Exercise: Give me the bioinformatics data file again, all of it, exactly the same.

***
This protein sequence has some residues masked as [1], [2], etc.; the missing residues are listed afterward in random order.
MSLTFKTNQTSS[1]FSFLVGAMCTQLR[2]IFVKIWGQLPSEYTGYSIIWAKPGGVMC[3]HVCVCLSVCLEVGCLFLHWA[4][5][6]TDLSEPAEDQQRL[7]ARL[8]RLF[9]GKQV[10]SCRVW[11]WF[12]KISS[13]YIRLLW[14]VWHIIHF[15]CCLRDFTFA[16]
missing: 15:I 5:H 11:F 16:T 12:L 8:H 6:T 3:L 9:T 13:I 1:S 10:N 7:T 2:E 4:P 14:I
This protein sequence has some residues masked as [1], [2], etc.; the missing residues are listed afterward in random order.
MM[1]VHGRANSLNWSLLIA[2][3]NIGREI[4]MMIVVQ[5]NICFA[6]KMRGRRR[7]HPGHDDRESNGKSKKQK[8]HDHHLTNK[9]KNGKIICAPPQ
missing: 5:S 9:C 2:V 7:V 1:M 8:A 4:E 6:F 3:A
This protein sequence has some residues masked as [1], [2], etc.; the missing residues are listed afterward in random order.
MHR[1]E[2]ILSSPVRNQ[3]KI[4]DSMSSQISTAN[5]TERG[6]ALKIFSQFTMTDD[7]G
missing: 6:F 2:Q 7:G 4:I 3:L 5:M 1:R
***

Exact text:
This protein sequence has some residues masked as [1], [2], etc.; the missing residues are listed afterward in random order.
MSLTFKTNQTSS[1]FSFLVGAMCTQLR[2]IFVKIWGQLPSEYTGYSIIWAKPGGVMC[3]HVCVCLSVCLEVGCLFLHWA[4][5][6]TDLSEPAEDQQRL[7]ARL[8]RLF[9]GKQV[10]SCRVW[11]WF[12]KISS[13]YIRLLW[14]VWHIIHF[15]CCLRDFTFA[16]
missing: 15:I 5:H 11:F 16:T 12:L 8:H 6:T 3:L 9:T 13:I 1:S 10:N 7:T 2:E 4:P 14:I
This protein sequence has some residues masked as [1], [2], etc.; the missing residues are listed afterward in random order.
MM[1]VHGRANSLNWSLLIA[2][3]NIGREI[4]MMIVVQ[5]NICFA[6]KMRGRRR[7]HPGHDDRESNGKSKKQK[8]HDHHLTNK[9]KNGKIICAPPQ
missing: 5:S 9:C 2:V 7:V 1:M 8:A 4:E 6:F 3:A
This protein sequence has some residues masked as [1], [2], etc.; the missing residues are listed afterward in random order.
MHR[1]E[2]ILSSPVRNQ[3]KI[4]DSMSSQISTAN[5]TERG[6]ALKIFSQFTMTDD[7]G
missing: 6:F 2:Q 7:G 4:I 3:L 5:M 1:R